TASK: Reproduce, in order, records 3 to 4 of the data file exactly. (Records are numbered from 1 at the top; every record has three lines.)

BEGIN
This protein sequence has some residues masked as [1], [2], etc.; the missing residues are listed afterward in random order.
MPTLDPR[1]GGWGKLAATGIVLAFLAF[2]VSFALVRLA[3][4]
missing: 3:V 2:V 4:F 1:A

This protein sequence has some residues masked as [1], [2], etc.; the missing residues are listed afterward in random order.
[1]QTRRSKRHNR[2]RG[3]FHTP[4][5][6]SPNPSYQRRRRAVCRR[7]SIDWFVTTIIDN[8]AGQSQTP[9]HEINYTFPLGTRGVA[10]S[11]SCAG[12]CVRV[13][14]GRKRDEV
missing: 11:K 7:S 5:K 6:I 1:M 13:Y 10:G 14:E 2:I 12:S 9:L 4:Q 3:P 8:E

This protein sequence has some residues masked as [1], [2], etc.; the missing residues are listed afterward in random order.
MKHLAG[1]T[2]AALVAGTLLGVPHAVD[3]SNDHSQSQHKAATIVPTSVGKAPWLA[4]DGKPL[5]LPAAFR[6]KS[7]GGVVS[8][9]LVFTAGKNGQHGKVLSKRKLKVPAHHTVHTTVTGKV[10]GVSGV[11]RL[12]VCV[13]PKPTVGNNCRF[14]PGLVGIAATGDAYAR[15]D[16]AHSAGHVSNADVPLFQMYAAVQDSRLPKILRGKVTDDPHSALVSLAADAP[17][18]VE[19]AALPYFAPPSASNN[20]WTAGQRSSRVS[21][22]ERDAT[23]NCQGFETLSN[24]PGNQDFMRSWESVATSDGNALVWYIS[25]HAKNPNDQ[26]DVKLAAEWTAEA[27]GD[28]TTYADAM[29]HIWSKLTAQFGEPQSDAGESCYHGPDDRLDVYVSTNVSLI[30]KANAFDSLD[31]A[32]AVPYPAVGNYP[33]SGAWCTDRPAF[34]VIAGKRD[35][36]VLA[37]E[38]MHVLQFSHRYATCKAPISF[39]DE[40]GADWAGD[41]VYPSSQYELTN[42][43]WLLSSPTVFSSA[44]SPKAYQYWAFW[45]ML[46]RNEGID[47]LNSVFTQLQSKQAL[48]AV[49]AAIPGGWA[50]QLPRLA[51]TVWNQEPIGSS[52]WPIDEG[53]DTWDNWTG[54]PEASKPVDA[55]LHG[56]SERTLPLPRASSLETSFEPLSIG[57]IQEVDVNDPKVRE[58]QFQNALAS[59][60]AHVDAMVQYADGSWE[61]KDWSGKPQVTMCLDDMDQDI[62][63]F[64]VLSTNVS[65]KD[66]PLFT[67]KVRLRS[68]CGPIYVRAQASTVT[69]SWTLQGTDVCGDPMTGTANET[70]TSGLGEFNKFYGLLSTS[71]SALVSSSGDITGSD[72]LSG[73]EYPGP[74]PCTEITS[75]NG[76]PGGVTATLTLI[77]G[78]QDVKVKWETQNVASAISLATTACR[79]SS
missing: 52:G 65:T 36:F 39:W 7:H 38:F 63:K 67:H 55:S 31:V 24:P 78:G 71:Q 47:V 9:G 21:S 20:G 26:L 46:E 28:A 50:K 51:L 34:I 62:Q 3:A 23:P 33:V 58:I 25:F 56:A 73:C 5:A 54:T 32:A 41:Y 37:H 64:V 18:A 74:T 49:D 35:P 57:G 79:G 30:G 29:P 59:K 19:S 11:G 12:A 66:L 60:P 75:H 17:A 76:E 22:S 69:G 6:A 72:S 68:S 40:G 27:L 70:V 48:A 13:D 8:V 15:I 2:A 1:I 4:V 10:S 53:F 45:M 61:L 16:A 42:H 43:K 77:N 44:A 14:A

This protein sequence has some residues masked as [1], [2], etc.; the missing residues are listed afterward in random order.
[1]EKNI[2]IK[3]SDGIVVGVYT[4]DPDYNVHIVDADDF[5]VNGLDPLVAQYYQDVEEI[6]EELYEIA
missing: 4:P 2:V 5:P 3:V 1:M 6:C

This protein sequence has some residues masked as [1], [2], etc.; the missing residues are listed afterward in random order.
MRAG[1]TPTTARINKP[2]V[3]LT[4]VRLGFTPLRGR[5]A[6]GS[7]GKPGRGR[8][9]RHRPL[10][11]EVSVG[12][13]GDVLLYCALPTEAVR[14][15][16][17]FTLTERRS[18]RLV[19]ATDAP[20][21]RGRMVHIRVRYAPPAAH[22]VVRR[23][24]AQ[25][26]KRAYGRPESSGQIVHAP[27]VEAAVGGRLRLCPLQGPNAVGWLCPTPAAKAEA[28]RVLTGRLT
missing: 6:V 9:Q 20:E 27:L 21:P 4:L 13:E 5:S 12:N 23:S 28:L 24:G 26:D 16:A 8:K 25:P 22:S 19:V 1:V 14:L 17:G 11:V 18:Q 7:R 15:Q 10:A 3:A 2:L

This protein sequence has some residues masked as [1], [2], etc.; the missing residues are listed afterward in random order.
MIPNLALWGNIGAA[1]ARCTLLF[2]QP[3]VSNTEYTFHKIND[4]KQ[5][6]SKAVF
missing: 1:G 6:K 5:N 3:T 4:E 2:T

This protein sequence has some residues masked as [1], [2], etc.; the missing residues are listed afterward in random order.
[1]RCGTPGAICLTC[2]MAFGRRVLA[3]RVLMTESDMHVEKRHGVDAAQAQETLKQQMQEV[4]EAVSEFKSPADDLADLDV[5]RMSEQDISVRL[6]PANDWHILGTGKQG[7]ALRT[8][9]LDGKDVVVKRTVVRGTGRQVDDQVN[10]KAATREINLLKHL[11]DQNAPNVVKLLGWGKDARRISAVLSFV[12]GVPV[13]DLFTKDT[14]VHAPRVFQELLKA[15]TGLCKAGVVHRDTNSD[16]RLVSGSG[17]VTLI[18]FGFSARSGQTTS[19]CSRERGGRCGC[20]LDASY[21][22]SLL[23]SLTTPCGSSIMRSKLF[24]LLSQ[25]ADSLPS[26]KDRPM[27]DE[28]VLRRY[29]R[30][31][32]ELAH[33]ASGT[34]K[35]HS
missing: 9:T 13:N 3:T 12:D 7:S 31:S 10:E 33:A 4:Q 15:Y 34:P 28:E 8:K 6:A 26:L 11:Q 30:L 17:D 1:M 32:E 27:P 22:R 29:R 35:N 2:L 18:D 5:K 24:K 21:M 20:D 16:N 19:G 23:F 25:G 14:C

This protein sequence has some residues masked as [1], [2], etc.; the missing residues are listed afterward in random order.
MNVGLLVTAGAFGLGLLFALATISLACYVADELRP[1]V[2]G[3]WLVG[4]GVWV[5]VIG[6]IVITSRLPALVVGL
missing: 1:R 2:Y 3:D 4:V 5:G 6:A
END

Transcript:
This protein sequence has some residues masked as [1], [2], etc.; the missing residues are listed afterward in random order.
MKHLAG[1]T[2]AALVAGTLLGVPHAVD[3]SNDHSQSQHKAATIVPTSVGKAPWLA[4]DGKPL[5]LPAAFR[6]KS[7]GGVVS[8][9]LVFTAGKNGQHGKVLSKRKLKVPAHHTVHTTVTGKV[10]GVSGV[11]RL[12]VCV[13]PKPTVGNNCRF[14]PGLVGIAATGDAYAR[15]D[16]AHSAGHVSNADVPLFQMYAAVQDSRLPKILRGKVTDDPHSALVSLAADAP[17][18]VE[19]AALPYFAPPSASNN[20]WTAGQRSSRVS[21][22]ERDAT[23]NCQGFETLSN[24]PGNQDFMRSWESVATSDGNALVWYIS[25]HAKNPNDQ[26]DVKLAAEWTAEA[27]GD[28]TTYADAM[29]HIWSKLTAQFGEPQSDAGESCYHGPDDRLDVYVSTNVSLI[30]KANAFDSLD[31]A[32]AVPYPAVGNYP[33]SGAWCTDRPAF[34]VIAGKRD[35][36]VLA[37]E[38]MHVLQFSHRYATCKAPISF[39]DE[40]GADWAGD[41]VYPSSQYELTN[42][43]WLLSSPTVFSSA[44]SPKAYQYWAFW[45]ML[46]RNEGID[47]LNSVFTQLQSKQAL[48]AV[49]AAIPGGWA[50]QLPRLA[51]TVWNQEPIGSS[52]WPIDEG[53]DTWDNWTG[54]PEASKPVDA[55]LHG[56]SERTLPLPRASSLETSFEPLSIG[57]IQEVDVNDPKVRE[58]QFQNALAS[59][60]AHVDAMVQYADGSWE[61]KDWSGKPQVTMCLDDMDQDI[62][63]F[64]VLSTNVS[65]KD[66]PLFT[67]KVRLRS[68]CGPIYVRAQASTVT[69]SWTLQGTDVCGDPMTGTANET[70]TSGLGEFNKFYGLLSTS[71]SALVSSSGDITGSD[72]LSG[73]EYPGP[74]PCTEITS[75]NG[76]PGGVTATLTLI[77]G[78]QDVKVKWETQNVASAISLATTACR[79]SS
missing: 52:G 65:T 36:F 39:W 7:H 38:F 63:K 67:H 55:S 31:V 24:P 78:G 71:Q 47:V 9:G 21:S 20:G 26:L 46:E 28:A 50:K 51:L 34:I 62:Q 3:A 23:P 33:V 58:I 25:F 56:A 73:C 5:A 54:T 32:A 41:Y 37:H 64:V 18:A 74:T 49:D 35:P 57:G 79:G 30:G 29:P 59:K 19:S 11:G 12:A 66:L 60:P 75:H 17:A 76:E 22:S 69:G 6:A 72:S 68:S 40:G 27:L 70:V 48:A 13:D 8:V 15:I 2:A 1:I 4:V 10:S 53:F 45:M 61:L 16:A 42:H 43:K 77:N 44:A 14:A

This protein sequence has some residues masked as [1], [2], etc.; the missing residues are listed afterward in random order.
[1]EKNI[2]IK[3]SDGIVVGVYT[4]DPDYNVHIVDADDF[5]VNGLDPLVAQYYQDVEEI[6]EELYEIA
missing: 4:P 2:V 5:P 3:V 1:M 6:C